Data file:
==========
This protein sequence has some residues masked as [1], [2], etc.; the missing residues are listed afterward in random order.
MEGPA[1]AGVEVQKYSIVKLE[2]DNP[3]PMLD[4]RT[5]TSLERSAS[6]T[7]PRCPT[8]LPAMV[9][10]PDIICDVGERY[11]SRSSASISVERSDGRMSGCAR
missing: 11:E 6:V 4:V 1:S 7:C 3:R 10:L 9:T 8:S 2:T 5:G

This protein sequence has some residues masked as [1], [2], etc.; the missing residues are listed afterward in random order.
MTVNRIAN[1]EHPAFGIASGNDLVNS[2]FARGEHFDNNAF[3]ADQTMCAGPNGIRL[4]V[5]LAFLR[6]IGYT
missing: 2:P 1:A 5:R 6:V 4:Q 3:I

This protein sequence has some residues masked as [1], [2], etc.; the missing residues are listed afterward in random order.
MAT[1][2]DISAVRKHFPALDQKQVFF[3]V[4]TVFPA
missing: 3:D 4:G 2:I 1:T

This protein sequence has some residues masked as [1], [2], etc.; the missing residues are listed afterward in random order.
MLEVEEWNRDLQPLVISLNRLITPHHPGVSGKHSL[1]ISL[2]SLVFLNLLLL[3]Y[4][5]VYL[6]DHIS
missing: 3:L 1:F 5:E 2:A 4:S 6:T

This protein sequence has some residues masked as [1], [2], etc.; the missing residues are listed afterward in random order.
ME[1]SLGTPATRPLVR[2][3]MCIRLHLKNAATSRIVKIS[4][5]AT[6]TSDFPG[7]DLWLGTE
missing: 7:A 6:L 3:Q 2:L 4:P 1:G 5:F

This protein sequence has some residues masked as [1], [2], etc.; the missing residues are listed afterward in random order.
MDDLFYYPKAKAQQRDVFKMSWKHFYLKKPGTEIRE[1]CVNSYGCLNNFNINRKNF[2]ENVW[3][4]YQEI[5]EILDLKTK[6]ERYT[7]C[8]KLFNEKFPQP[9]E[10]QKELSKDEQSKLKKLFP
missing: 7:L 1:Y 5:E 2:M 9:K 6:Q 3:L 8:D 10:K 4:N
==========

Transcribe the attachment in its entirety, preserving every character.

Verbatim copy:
This protein sequence has some residues masked as [1], [2], etc.; the missing residues are listed afterward in random order.
MEGPA[1]AGVEVQKYSIVKLE[2]DNP[3]PMLD[4]RT[5]TSLERSAS[6]T[7]PRCPT[8]LPAMV[9][10]PDIICDVGERY[11]SRSSASISVERSDGRMSGCAR
missing: 11:E 6:V 4:V 1:S 7:C 3:R 10:L 9:T 8:S 2:T 5:G

This protein sequence has some residues masked as [1], [2], etc.; the missing residues are listed afterward in random order.
MTVNRIAN[1]EHPAFGIASGNDLVNS[2]FARGEHFDNNAF[3]ADQTMCAGPNGIRL[4]V[5]LAFLR[6]IGYT
missing: 2:P 1:A 5:R 6:V 4:Q 3:I

This protein sequence has some residues masked as [1], [2], etc.; the missing residues are listed afterward in random order.
MAT[1][2]DISAVRKHFPALDQKQVFF[3]V[4]TVFPA
missing: 3:D 4:G 2:I 1:T

This protein sequence has some residues masked as [1], [2], etc.; the missing residues are listed afterward in random order.
MLEVEEWNRDLQPLVISLNRLITPHHPGVSGKHSL[1]ISL[2]SLVFLNLLLL[3]Y[4][5]VYL[6]DHIS
missing: 3:L 1:F 5:E 2:A 4:S 6:T

This protein sequence has some residues masked as [1], [2], etc.; the missing residues are listed afterward in random order.
ME[1]SLGTPATRPLVR[2][3]MCIRLHLKNAATSRIVKIS[4][5]AT[6]TSDFPG[7]DLWLGTE
missing: 7:A 6:L 3:Q 2:L 4:P 1:G 5:F

This protein sequence has some residues masked as [1], [2], etc.; the missing residues are listed afterward in random order.
MDDLFYYPKAKAQQRDVFKMSWKHFYLKKPGTEIRE[1]CVNSYGCLNNFNINRKNF[2]ENVW[3][4]YQEI[5]EILDLKTK[6]ERYT[7]C[8]KLFNEKFPQP[9]E[10]QKELSKDEQSKLKKLFP
missing: 7:L 1:Y 5:E 2:M 9:K 6:Q 3:L 8:D 10:K 4:N